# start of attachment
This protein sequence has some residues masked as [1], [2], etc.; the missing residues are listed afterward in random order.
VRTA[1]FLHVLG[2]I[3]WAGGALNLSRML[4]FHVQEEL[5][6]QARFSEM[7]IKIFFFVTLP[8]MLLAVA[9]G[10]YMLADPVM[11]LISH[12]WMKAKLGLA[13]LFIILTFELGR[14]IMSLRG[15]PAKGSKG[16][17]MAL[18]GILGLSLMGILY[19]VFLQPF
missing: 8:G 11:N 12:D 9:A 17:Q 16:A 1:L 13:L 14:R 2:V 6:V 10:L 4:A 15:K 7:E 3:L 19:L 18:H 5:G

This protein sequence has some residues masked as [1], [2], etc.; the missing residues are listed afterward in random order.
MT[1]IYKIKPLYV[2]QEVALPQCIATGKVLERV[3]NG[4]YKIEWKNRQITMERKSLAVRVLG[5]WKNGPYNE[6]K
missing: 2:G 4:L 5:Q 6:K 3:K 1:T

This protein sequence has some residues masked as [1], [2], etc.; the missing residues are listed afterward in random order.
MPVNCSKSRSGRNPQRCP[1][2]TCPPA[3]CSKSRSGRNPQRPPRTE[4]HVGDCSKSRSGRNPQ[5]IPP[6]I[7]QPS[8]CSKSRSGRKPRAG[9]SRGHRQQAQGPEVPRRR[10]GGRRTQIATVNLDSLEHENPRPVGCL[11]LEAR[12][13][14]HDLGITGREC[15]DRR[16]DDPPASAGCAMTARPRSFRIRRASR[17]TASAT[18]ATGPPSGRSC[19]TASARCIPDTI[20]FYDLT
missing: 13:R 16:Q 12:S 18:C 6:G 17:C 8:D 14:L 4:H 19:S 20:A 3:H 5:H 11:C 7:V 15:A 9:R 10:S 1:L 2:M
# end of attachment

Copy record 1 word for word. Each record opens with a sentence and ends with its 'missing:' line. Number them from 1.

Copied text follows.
This protein sequence has some residues masked as [1], [2], etc.; the missing residues are listed afterward in random order.
VRTA[1]FLHVLG[2]I[3]WAGGALNLSRML[4]FHVQEEL[5][6]QARFSEM[7]IKIFFFVTLP[8]MLLAVA[9]G[10]YMLADPVM[11]LISH[12]WMKAKLGLA[13]LFIILTFELGR[14]IMSLRG[15]PAKGSKG[16][17]MAL[18]GILGLSLMGILY[19]VFLQPF
missing: 8:G 11:N 12:D 9:A 17:Q 16:A 1:L 13:L 14:R 2:V 6:V 10:L 4:A 15:K 7:E 3:L 19:L 18:H 5:G